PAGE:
Google chairman Eric Schmidt dismisses Hollywood-driven AI fears as unrealistic

Daily Mail - Science & tech

We are all familiar with the doomsday scenario depicted by many modern films, when artificial intelligence goes bad and takes over the world. But this is not going to happen, according to Google chairman, Eric Schmidt, who claims that super-intelligent robots will someday help use solve problems such as population growth and climate change. During a talk in Cannes, he said AI will be developed for the benefit of humanity and there will be systems in place in case anything goes awry. Artificial intelligence will let scientists solve some of the world's'hard problems.' During a talk in Cannes, Eric Schmidt said AI will be developed for the benefit of humanity and there will be systems in place in case anything goes awry.


Google's Eric Schmidt says Hollywood-driven AI fears as unrealistic

#artificialintelligence

We are all familiar with the doomsday scenario depicted by many modern films, when artificial intelligence goes bad and takes over the world. But this is not going to happen, according to Google chairman, Eric Schmidt, who claims that super-intelligent robots will someday help use solve problems such as population growth and climate change. During a talk in Cannes, he said AI will be developed for the benefit of humanity and there will be systems in place in case anything goes awry. Artificial intelligence will let scientists solve some of the world's'hard problems.' During a talk in Cannes, Eric Schmidt said AI will be developed for the benefit of humanity and there will be systems in place in case anything goes awry.


Your questions answered on artificial intelligence

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You submitted your questions about artificial intelligence and robotics, and we put them – and some of our own – to The Conversation's experts. It is 100% plausible that we'll have human-like artificial intelligence. I say this even though the human brain is the most complex system in the universe that we know of. But there are also no physical laws we know of that would prevent us reproducing or exceeding its capabilities. Popular AI from Issac Asimov to Steven Spielberg is plausible. What the question doesn't address is: when will it be plausible? Most AI researchers (including me) see little or no evidence of it coming anytime soon. Progress on the major AI challenges is slow, if real.


The Good, The Bad and The Robot: Experts Are Trying to Make Machines Be "Moral"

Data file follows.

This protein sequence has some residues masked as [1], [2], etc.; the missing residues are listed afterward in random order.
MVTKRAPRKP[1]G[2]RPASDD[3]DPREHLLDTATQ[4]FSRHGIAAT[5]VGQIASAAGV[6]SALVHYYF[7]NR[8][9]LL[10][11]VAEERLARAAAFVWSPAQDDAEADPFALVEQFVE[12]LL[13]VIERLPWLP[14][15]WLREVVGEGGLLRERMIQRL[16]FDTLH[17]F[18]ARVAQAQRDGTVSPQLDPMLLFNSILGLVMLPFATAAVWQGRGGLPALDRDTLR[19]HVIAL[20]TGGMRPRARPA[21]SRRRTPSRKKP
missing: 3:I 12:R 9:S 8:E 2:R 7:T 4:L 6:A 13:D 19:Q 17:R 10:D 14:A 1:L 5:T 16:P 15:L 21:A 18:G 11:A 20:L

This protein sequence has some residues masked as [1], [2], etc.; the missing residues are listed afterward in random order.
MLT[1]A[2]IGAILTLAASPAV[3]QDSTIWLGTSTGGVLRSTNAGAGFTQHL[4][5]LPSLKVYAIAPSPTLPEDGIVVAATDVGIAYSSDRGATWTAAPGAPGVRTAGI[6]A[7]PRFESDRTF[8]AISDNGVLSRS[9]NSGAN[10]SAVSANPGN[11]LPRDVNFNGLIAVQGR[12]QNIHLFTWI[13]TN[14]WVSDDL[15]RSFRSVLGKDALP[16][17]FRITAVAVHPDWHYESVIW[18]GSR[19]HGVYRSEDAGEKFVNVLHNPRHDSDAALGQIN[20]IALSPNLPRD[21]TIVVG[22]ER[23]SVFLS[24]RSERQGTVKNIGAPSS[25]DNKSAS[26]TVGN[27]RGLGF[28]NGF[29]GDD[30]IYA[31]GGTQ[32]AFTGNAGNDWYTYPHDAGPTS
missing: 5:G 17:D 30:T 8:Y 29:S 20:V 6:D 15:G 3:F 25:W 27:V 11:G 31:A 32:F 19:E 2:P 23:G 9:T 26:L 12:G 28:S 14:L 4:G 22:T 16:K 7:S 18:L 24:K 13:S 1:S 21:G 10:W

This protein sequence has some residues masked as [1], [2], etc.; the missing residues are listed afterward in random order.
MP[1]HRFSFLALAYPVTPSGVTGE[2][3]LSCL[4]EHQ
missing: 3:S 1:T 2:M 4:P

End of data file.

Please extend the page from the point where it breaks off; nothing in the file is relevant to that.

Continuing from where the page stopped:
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Human beings begin to learn the difference before we learn to speak--and thankfully so. We owe much of our success as a species to our capacity for moral reasoning. It's the glue that holds human social groups together, the key to our fraught but effective ability to cooperate. We are (most believe) the lone moral agents on planet Earth--but this may not last. The day may come soon when we are forced to share this status with a new kind of being, one whose intelligence is of our own design. Robots are coming, that much is sure. They are coming to our streets as self-driving cars, to our military as automated drones, to our homes as elder-care robots--and that's just to name a few on the horizon (Ten million households already enjoy cleaner floors thanks to a relatively dumb little robot called the Roomba). What we don't know is how smart they will eventually become.


Your questions answered on artificial intelligence

#artificialintelligence

Artificial intelligence and robotics have enjoyed a resurgence of interest, and there is renewed optimism about their place in our future. But what do they mean for us? You submitted your questions about artificial intelligence and robotics, and we put them – and some of our own – to The Conversation's experts. It is 100% plausible that we'll have human-like artificial intelligence. I say this even though the human brain is the most complex system in the universe that we know of. But there are also no physical laws we know of that would prevent us reproducing or exceeding its capabilities. Popular AI from Issac Asimov to Steven Spielberg is plausible. What the question doesn't address is: when will it be plausible?